for a Pennsylvania Turnpike coin, and I won't, I would

12

definitely vote for No. 3, because it's cool.

13

who loves cars, would think that is really cool the

14

way that is.

15

the line here, from the governor's office?

If I were to vote

My dad,

Is our colleague from Pennsylvania on

16

MS. STAFFORD:

17

DR. KOTLOWSKI:

Yes, Julia.
Yeah, hi.

I'm not trying to

18

create any controversy in my first meeting, but I am a

19

native of New York City, and we were always told that

20

Thomas E. Dewey's Thruway was the model for the

21

interstate highway system.

22

there because I'll bet there are other states that

And I would throw that in

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would kind of claim that they were the innovators of

2

what is today the modern interstate highway system.

3

But, you know, it's just adding, I think, weight to

4

the argument in favor of polio.

5

CHAIRMAN URAM:

6

MS. STEVENS-SOLLMAN:

Jeanne?
I'm fine.

Thank you,

7

Mr. Chairman.

8

was so intrigued with -- sorry, folks, No. 4 and No.

9

4A, that this was probably the most fun coin that we

When I opened this portfolio, I just

10

could mint.

11

logo on 4A; we have a happy person in a nice old car

12

going through tunnels, which are Pittsburgh-oriented.

13

Beyond the tunnels you see other kinds of landscape.

14

So, I like this very much because of its innovation.

15

I don't remember ever seeing anything quite so much

16

fun in stepping out of the seriousness that we often

17

take in the coinage.

18

sorry, Julia, I know this is your preference for

19

Pennsylvania Turnpike, but we've done so many America

20

the Beautiful coins with turnpikes and so forth that

21

it's almost repetitive.

22

was so intriguing to me, is that it was so innovative,

It was retro, it has, you know, turnpike

That said, clearly, No. 8, I'm

And I think that's why No. 4

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so unlike our America the Beautiful quarters.

2

And as for the polio concept, which is hugely

3

important.

4

lives, so I think it's quite nice, but we did a polio

5

dime not too long ago, and I think that although this

6

is a Pennsylvania Innovation, I would -- this is not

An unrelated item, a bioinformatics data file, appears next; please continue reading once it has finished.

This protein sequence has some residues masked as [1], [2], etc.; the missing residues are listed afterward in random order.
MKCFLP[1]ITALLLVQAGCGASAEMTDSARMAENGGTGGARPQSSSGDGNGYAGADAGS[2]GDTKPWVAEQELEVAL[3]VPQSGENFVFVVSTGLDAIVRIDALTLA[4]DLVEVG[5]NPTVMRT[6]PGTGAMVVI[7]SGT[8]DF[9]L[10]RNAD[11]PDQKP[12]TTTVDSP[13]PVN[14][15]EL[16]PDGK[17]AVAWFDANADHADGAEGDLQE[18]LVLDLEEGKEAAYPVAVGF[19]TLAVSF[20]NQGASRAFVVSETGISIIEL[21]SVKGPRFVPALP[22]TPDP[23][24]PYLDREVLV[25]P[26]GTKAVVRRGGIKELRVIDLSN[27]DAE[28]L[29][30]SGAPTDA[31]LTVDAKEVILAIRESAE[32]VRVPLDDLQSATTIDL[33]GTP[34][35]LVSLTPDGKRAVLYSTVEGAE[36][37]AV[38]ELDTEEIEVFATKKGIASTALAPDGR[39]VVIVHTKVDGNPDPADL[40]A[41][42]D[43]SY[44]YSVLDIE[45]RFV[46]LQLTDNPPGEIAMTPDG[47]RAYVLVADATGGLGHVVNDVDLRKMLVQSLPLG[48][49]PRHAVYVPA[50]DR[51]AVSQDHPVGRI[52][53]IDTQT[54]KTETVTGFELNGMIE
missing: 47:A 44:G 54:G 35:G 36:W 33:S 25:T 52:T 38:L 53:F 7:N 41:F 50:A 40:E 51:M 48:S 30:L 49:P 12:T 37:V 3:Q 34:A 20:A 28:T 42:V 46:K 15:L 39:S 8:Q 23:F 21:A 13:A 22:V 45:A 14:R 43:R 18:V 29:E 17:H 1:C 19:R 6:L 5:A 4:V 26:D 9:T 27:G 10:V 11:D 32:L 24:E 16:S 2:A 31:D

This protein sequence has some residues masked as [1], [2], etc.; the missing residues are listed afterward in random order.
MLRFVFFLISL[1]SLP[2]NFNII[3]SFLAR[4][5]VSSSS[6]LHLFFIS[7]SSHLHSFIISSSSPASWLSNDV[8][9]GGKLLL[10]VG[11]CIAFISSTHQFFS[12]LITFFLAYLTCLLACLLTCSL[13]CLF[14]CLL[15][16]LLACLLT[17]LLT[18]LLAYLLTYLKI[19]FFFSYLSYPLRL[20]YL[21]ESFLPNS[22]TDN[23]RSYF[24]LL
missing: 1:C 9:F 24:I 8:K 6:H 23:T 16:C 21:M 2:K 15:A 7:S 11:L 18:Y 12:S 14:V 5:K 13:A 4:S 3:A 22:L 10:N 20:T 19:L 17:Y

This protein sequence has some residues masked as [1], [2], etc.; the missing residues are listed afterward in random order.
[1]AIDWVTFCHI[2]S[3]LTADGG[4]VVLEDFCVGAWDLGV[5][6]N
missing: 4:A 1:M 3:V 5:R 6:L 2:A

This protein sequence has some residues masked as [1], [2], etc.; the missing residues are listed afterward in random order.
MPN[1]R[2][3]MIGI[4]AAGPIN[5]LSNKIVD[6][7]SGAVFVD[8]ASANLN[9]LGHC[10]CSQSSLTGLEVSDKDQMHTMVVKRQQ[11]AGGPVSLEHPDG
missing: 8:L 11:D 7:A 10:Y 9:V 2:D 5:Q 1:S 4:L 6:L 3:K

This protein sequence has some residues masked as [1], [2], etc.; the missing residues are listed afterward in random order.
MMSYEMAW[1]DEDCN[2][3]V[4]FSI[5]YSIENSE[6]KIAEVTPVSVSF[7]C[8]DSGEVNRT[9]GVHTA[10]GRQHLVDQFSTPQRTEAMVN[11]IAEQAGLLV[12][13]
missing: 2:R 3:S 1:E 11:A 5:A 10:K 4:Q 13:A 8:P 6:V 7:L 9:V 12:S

7

my preference.

It did save lives and it's still saving

Thank you.

8

CHAIRMAN URAM:

9

MS. LANNIN:

Okay.

Mary?

Well, Jeanne sort of echoed what

10

my feelings were.

11

designs was No. 3.

12

graphically very cool.

13

Pennsylvania there.

14

look like there was going to be too much texture on

15

it.

16

it got to the polio part of the portfolio, I went back

17

to thinking exactly what Jeanne thought, we've already

18

done this.

19

about in the paper, the Anti-Vax movement and all this

20

kind of controversy swirling around there.

21

me, design No. 3 represented wide open spaces and

22

promise and places to go and families, or

My actual favorite of all the
I just thought that that was
It got the logo of

It looked like a tire.

It didn't

I just thought that was a fabulous design.

When

And all the stuff that we've been reading

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transportation of, you know, products for business, or

2

whatever, and the polio vaccine is not only something

3

that we had already done, essentially, but came with

4

some kind of current negative news where people are

5

choosing erroneously to make unscientific claims about

6

what vaccines can do.

7

it saved so many lives, that was -- that sort of cast

8

a shadow on it for me.

9

Pennsylvania Turnpike school on this one.

10

So, that was more, even though

CHAIRMAN URAM:

So, I'm sort of with the
Thank you.

Thank you, Mary.

Okay, I'll

11

wrap it up.

12

and being a Rotarian for over 30-some years, and it's

13

Rotary's goal to eliminate polio from the entire